Research Article

Evaluation of the Children with Hypoparathyroidism and Pseudohypoparathyroidism Presenting to an Endocrinology Outpatient Clinic


  • Pınar Kocaay
  • Eda Mengen

Received Date: 04.10.2018 Accepted Date: 05.11.2018 J Ankara Univ Fac Med 2018;71(3):212-216


The epidemiology of hypoparathyroidism (HP) is largely unknown. We aimed to identify a clinical profile, prevalence, laboratory findings, etiologies of hypoparathyroidism, and pseudohypoparathyroidism.

Materials and Methods:

Patients with HP and PHP were identified in electronic hospital registries. We noted patient’s laboratory and clinical findings, etiology, renal ultrasonography, and treatment results.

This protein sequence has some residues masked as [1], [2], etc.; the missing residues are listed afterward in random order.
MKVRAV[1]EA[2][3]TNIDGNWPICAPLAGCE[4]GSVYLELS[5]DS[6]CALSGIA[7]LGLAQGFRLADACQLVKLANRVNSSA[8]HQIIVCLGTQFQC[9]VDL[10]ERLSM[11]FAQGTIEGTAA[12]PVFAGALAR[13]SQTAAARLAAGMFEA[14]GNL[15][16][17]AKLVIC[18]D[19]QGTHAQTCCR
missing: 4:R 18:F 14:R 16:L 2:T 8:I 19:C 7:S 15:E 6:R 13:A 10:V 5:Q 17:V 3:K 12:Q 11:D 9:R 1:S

Twenty-six patients were identified, of which 16 were female and 10 were male. Mean age was 8.06 years and average time of the disease was 3.9 years. The most frequent etiologies were primary hypoparathyroidism (39%), the other etiologies were PHP (35%), DiGeorge syndrome (9%), postsurgical (9%), autoimmune polyglandular syndrome (4%), and thalassemia major (4%). All patients were treated with active vitamin D.


Understanding the etiology, diagnosis, and symptoms of hypoparathyroidism may help to improve quality of life and long-term disease outcomes. However, further research is necessary to unravel the causes of idiopathic HP and genetic studies should be easier.

Keywords: Epidemiology, Hypoparathyroidism, Pseudohypoparathyroidism

Full Text (Turkish)